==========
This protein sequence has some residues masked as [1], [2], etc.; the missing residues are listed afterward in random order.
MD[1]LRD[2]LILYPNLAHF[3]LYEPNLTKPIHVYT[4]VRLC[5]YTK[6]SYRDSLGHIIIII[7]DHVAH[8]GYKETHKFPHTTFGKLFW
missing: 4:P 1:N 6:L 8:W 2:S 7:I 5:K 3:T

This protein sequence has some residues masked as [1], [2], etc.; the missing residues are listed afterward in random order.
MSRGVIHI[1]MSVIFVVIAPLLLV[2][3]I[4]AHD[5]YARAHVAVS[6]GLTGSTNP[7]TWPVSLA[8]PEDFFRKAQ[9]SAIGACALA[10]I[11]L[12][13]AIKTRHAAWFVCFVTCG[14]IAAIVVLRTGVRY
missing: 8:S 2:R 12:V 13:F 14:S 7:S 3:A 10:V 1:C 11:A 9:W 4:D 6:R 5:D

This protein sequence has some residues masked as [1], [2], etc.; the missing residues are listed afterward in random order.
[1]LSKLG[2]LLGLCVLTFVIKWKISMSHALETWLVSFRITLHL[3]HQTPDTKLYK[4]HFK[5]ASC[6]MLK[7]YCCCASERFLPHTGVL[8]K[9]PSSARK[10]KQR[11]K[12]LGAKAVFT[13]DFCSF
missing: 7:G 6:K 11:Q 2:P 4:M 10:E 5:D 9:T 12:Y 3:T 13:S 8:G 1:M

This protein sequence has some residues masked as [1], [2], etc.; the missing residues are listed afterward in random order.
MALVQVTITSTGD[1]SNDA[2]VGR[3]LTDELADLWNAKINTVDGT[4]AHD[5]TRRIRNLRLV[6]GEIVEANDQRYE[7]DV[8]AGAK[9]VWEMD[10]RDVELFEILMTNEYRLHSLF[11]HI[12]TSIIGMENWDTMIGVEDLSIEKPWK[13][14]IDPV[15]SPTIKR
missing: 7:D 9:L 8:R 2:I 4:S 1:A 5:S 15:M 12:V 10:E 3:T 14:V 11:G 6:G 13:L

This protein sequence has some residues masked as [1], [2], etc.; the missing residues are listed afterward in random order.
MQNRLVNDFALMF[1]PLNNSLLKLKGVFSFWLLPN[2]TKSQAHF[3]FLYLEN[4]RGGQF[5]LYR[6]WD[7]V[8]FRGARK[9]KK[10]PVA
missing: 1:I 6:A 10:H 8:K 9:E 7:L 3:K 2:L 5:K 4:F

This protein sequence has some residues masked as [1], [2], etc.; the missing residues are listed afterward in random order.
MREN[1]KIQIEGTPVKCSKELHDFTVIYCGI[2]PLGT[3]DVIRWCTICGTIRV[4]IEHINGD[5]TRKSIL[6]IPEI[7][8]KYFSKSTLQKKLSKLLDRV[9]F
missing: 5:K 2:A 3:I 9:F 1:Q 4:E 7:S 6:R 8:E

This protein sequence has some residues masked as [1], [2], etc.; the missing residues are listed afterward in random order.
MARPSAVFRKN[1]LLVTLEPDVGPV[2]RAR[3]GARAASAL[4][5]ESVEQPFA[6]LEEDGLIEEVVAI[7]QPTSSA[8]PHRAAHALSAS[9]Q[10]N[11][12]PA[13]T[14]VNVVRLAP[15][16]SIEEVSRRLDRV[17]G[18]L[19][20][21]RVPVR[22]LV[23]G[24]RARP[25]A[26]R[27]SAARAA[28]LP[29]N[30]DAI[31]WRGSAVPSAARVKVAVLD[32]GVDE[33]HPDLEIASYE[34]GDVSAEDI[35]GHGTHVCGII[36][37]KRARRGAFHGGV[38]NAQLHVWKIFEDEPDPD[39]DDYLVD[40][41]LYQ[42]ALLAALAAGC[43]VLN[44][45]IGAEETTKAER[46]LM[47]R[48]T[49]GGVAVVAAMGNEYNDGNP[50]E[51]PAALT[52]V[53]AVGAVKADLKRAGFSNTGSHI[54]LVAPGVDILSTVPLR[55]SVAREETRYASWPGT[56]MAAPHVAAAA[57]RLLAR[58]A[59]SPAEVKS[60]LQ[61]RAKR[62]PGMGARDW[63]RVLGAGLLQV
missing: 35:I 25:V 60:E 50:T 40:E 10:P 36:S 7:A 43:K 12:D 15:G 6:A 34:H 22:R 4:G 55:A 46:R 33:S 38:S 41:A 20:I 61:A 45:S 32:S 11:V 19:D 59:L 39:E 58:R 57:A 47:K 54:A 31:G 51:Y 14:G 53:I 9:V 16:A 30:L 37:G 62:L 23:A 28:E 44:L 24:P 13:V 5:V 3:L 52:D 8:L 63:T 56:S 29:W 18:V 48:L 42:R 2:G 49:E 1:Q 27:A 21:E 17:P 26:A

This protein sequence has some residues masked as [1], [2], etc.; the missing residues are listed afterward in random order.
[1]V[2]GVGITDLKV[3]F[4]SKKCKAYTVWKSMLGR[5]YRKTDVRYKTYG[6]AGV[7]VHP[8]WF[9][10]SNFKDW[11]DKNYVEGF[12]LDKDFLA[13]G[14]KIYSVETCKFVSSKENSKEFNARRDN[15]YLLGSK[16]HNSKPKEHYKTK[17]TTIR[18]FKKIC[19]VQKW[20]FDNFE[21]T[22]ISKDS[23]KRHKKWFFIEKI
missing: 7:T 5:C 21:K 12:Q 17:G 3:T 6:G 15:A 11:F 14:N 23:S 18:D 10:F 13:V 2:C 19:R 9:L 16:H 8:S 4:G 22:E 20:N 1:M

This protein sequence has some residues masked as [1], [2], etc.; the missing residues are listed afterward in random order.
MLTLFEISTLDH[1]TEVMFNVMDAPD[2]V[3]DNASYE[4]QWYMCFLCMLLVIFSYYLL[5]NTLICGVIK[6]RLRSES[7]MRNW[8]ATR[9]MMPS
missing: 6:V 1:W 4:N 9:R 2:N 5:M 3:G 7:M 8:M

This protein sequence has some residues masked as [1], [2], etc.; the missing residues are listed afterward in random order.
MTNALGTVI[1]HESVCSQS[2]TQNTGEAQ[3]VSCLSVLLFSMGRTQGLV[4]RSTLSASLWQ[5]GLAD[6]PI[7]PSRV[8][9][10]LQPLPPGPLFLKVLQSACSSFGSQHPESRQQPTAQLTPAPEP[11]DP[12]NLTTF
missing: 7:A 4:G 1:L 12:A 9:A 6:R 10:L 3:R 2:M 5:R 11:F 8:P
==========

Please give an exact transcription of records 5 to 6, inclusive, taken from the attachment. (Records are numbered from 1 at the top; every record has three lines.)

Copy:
This protein sequence has some residues masked as [1], [2], etc.; the missing residues are listed afterward in random order.
MQNRLVNDFALMF[1]PLNNSLLKLKGVFSFWLLPN[2]TKSQAHF[3]FLYLEN[4]RGGQF[5]LYR[6]WD[7]V[8]FRGARK[9]KK[10]PVA
missing: 1:I 6:A 10:H 8:K 9:E 7:L 3:K 2:L 5:K 4:F

This protein sequence has some residues masked as [1], [2], etc.; the missing residues are listed afterward in random order.
MREN[1]KIQIEGTPVKCSKELHDFTVIYCGI[2]PLGT[3]DVIRWCTICGTIRV[4]IEHINGD[5]TRKSIL[6]IPEI[7][8]KYFSKSTLQKKLSKLLDRV[9]F
missing: 5:K 2:A 3:I 9:F 1:Q 4:E 7:S 6:R 8:E